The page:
The service offers two different business plans: Express and Standard, which range from $50 to $160 a month. Livedrive also has three different plans for individuals, which cost between $8 and $25 a month which features unlimited backup storage.

Mega Limited

Based in New Zealand, Mega Limited offers four different cloud storage plans that vary based on your storage needs. Features include a live encrypted backup, end-to-end encryption and secure global access.

Pricing depends on which of the four plans you select.


Mozy offers cloud backup, sync and mobile access for computers and servers for individuals, businesses and enterprise IT services. Mozy's sync services are simple because they keep every file updated throughout the day. Mozy features include automatic cloud backup, mobile access, military-grade security, data restore capabilities, server backups and data management.

Pricing for unlimited servers, computers and laptops starts at $13.98 per month for 10 GB. Without servers, it's $9.99.

Read a full review of Mozy.


Microsoft's OneDrive provides Windows users with remote file access and seamless Microsoft Office and Windows Phone integration. It also gives users several easy ways to upload and access files: over the web, directly from Microsoft Office programs (such as when you save a file) and straight from your iPhone, iPad, Android or Windows device.

OneDrive is free for up to 5 GB of free storage. Business accounts feature unlimited storage with 15 GB file uploads. Plans for Microsoft's full Office 365 suite comes with 1TB of OneDrive storage per user.

Read a full review of OneDrive.


OpenDrive is a cloud-based cloud storage and office suite that you can access from anywhere. It comes with three services to help you run your business: OpenDrive Drive for storing, syncing and sharing files; OpenDrive Notes for notetaking, to-do lists and other word processing; and OpenDrive Tasks for project management.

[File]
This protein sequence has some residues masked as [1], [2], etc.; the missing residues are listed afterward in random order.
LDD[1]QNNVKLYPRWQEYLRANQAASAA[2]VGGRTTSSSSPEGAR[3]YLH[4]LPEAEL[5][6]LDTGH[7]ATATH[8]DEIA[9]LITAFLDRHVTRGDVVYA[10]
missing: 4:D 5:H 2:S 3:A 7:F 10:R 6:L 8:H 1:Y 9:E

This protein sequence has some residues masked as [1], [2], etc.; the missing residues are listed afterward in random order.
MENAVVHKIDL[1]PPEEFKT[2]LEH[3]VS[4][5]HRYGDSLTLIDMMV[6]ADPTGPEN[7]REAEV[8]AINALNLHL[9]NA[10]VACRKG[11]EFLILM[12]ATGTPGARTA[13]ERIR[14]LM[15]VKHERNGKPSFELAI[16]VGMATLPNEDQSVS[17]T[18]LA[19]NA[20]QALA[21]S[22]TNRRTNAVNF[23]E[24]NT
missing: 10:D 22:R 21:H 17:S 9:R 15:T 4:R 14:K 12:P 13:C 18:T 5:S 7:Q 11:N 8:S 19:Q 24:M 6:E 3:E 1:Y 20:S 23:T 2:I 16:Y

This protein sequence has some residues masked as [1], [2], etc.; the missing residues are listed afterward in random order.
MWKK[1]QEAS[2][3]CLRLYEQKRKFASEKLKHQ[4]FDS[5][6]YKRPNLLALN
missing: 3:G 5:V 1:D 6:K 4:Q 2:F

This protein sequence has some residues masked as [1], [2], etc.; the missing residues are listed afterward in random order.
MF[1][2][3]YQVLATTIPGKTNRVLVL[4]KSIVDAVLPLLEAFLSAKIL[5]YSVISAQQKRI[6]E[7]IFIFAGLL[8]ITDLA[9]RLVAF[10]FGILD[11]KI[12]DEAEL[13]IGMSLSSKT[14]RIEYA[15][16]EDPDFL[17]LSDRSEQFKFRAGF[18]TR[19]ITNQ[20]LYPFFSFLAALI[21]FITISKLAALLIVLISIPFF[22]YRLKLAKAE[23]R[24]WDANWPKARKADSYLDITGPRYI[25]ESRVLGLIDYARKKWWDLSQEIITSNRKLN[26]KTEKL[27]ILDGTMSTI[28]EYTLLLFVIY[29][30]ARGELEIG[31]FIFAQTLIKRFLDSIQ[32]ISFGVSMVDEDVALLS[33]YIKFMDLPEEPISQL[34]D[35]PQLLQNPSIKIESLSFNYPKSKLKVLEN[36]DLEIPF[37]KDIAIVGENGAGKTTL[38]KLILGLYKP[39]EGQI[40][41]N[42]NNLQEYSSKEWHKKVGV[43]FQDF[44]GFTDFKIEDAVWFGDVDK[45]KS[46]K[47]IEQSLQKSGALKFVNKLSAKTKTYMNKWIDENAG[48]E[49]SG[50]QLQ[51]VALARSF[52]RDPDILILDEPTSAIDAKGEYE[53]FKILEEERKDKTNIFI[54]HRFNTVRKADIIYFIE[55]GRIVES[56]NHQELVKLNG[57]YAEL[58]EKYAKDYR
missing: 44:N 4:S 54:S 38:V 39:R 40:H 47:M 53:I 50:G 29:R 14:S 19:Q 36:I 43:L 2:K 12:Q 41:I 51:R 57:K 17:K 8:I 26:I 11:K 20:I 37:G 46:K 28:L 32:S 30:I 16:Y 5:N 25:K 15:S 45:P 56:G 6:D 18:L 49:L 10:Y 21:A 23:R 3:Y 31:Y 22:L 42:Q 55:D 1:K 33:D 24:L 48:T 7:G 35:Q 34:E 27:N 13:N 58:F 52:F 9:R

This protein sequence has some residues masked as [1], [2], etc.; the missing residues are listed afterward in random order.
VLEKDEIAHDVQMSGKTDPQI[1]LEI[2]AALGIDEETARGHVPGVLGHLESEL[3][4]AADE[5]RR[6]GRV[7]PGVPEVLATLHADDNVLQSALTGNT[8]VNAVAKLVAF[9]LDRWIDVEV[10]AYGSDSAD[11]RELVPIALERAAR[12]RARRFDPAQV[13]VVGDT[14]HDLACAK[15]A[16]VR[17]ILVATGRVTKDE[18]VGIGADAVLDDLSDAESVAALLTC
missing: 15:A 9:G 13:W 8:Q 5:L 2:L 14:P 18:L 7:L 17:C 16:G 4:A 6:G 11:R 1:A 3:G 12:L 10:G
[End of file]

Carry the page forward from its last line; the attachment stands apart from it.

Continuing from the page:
OpenDrive is free for up to 5GB. For unlimited storage, check out paid plans starting at $9.95 per month. Business plans start at $29.95 with unlimited storage and increase with the number of users you add.


R1Soft offers a comprehensive, full-system backup platform, offering enterprise-level protection designed to perform with minimal impact on both the client-side and server-side resources. This stand-alone backup manager requires you to have a stand-alone cloud host, which gives you the freedom to select your own private hosting service.

Subscriptions for R1Soft Server Backup Manager start at $140 per month. Additional pricing depends on your business's needs and how many devices you need to back up.

Read a full review of R1Soft.

SOS Online Backup

SOS offers online storage and backup services for homes, businesses and enterprises. SOS provides infinite storage, no file size or type limits, incremental backup, version history and archiving, end-to-end encryption and mobile access.

For small businesses, SOS for Business protects an unlimited number of PCs and Apple computers, provides unlimited versioning with Timeline Recovery and has built-in local backup. It starts at $4.99 per month for home use, and $29.99 for business use, which includes unlimited devices.


With high-profile data security and privacy breaches escalating over the past couple of years, SpiderOak aims to give businesses some peace of mind. The company offers a 100 percent private cloud storage, online backup, sync and sharing service that utilizes a 'zero-knowledge' privacy environment, which means only the user can see the stored data – not even the SpiderOak staff or the government.

The SpiderOak client supports Mac OS X, Windows, Linux, Android and iOS devices. SpiderOak offers a 2TB plan for $12 per month. Storage plans range from 100 GB to 5 TB, starting at $5 per month.

Storage Guardian

This cloud data protection service features enterprise-level backup features, including large storage capacities, advanced retention policies and bare metal recovery. Storage Guardian supports hybrid systems for faster recovery in the event of an internet outage. It can also backup virtual machines and several other cloud storage and file sharing platforms, including Microsoft Office 365 and Google Drive.